United Kingdom

New report sheds light on why Lurpak’s value keeps going up and up | Great Britain | news

A tripling of the gas price is “within the realm of possibility”, says the expert

Store price index, monthly inflation The measure, based on 500 common street commodities, rose 4.4 percent in July, the highest level on record. The price of food price increases were the driving force, none more so than dairy. Though living expenses With prices rising across the board as a result of the crisis, Lurpak brand butter seems to have been hit harder than most, much to the public’s dismay.

One kilogram (2.2lb) tubs of Lurpak now regularly fetch over £9 on supermarket shelves.

Perhaps no other product has come to epitomize the cost-of-living crisis so well in the minds of British consumers. as images Danish spread butter, along with other dairy products affixed with safety labels, has become an online trend.

Grocery shoppers at Iceland’s budget supermarket reported £9.35 a kilo tubs in early July, while online retailers Ocado sells them for £9 on top Sainsbury’s on offer, working out to £9.67 per kilo.

Lurpak leads the pack as butter prices hit new highs in July (Image: GETTY)

Lurpak is priced at over £9 per kilo

The price of Lurpak has reached £9 per kilo (Image: GETTY)

Arla Foods, the owner of Lurpak, said in a statement earlier this month: “We understand that the recent food price inflation is hitting many households really hard right now.

“Unfortunately, our farmers are facing a similar situation with the prices of feed, fertilizer and fuel needed for milk production, which have increased significantly in recent months.

“While we don’t set shelf prices, we work closely with retailers to ensure our farmers get a fair price for the milk they produce.”

It Store Price Index Report A commission from the British Retail Consortium (BRC) released today provides further insight into these pressures.

READ MORE: The protection of the BBC’s license fee has sparked a backlash as Britons demand changes

The cost of grocery shopping has gone up

The cost of filling the average shopping trolley in the UK has risen (Image: GETTY)

Annual store price inflation rose to 4.4 percent in July from 3.1 percent in June, its twelfth consecutive monthly increase, reaching its highest level since the index began in 2005.

Its main driver was food inflation, which rose to seven percent in July from 5.6 percent in June, the highest since May 2009.

The wholesale prices of dairy products recorded the most significant price increase compared to the previous year. heavy cream rose 89 percent, butter 84 percent, mild cheddar 59 percent and skim milk powder 56 percent.

The data Office for National Statistics Reflecting these findings, the ONS published last week reported that food prices rose by 9.8 per cent in the year to June, with dairy and eggs particularly expensive.

QUESTION: Should the UK host the Eurovision Song Contest? [POLL]
Spain will force Britons to prove they can spend £85 a day [REVEAL]
‘Oh my God’ Truss and Sunak panic as Tory debate goes OFF THE AIR [REACTION]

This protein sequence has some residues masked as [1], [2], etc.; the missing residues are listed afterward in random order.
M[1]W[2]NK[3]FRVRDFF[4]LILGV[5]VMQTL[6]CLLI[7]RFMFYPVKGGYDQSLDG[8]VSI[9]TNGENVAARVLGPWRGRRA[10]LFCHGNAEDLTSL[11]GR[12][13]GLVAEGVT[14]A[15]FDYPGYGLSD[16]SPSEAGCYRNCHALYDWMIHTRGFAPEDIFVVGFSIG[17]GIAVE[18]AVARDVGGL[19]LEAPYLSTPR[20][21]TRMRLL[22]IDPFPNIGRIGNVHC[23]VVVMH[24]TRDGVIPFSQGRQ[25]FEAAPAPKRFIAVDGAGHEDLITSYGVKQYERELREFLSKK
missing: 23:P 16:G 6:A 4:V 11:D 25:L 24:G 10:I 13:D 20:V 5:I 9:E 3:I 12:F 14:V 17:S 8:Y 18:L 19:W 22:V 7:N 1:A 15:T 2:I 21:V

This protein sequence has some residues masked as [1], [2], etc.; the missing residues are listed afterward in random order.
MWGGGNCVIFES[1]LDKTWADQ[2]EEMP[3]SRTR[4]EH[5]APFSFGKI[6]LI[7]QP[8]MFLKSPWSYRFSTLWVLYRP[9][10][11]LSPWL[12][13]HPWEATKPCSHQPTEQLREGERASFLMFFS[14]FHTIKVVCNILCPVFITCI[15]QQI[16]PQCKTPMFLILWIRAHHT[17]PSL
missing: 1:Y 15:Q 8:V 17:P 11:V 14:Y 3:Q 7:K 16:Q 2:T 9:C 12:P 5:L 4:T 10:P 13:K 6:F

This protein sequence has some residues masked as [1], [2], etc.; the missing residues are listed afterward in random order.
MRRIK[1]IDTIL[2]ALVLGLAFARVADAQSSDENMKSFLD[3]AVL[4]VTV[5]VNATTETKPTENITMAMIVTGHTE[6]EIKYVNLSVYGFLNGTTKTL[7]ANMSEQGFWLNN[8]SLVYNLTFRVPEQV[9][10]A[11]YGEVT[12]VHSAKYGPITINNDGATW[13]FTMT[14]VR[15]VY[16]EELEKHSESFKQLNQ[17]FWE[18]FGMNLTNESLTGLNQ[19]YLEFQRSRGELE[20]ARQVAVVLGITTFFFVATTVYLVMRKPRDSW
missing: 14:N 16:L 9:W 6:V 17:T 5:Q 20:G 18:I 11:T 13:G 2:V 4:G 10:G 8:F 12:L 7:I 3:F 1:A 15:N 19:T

Brian May bids farewell to ‘dear friend’ on final night of tour. [REPORT]

Purchasing Price Index Distribution Infographic

Distribution of the July purchase price index (Image: EXPRESS)

500 g bath butter has an average price increased by 21 percent to £3.98 over the past year, according to the ONS.

However, other brands remain significantly cheaper than Lurpak, with rivals Bertoli and Country Life typically priced below £3.50 for a 500g pack.

Lurpak contains 28 percent canola oil, compared to Country Life’s 25 percent and Bertoli’s 21 percent.

Along with their stated commitment to providing fair compensation to the farmers who supply them, Lurpak’s relatively high oil content means it is more affected by high oil prices than its competitors.

Oil prices have a negative impact at every stage of the supply chain, increasing the energy bill for production as well as transportation costs.

Shipping costs are currently four times higher than before the pandemic, the BRC report said.

the raft of sanctions against RussiaEurope’s largest oil supplier in response to his invasion Ukraine raised prices, in turn raising the prices of heavy oil products.

Restrictions on natural gas imports, a direct input to fertilizer production, have also increased agricultural costs.

Farming costs are rising in Europe

Rising agricultural costs in Europe have contributed to rising food prices (Image: GETTY)

According to the BRC report, fertilizer prices have almost quadrupled over the past year.

BRC Chief Executive Helen Dickinson OBE said: “As inflation reaches new highs, retailers are scrambling to absorb as much of these rising costs as possible and seek efficiencies in their business and supply chain.

“With households struggling with the cost of living, retailers are expanding their value propositions by offering the widest range of products to those most in need, offering discounts to vulnerable groups and increasing staff wages.

“Nevertheless, households and businesses should prepare for a difficult period as inflationary pressures hit home.”

New report sheds light on why Lurpak’s value keeps going up and up | Great Britain | news

Source New report sheds light on why Lurpak’s value keeps going up and up | Great Britain | news

Back to top button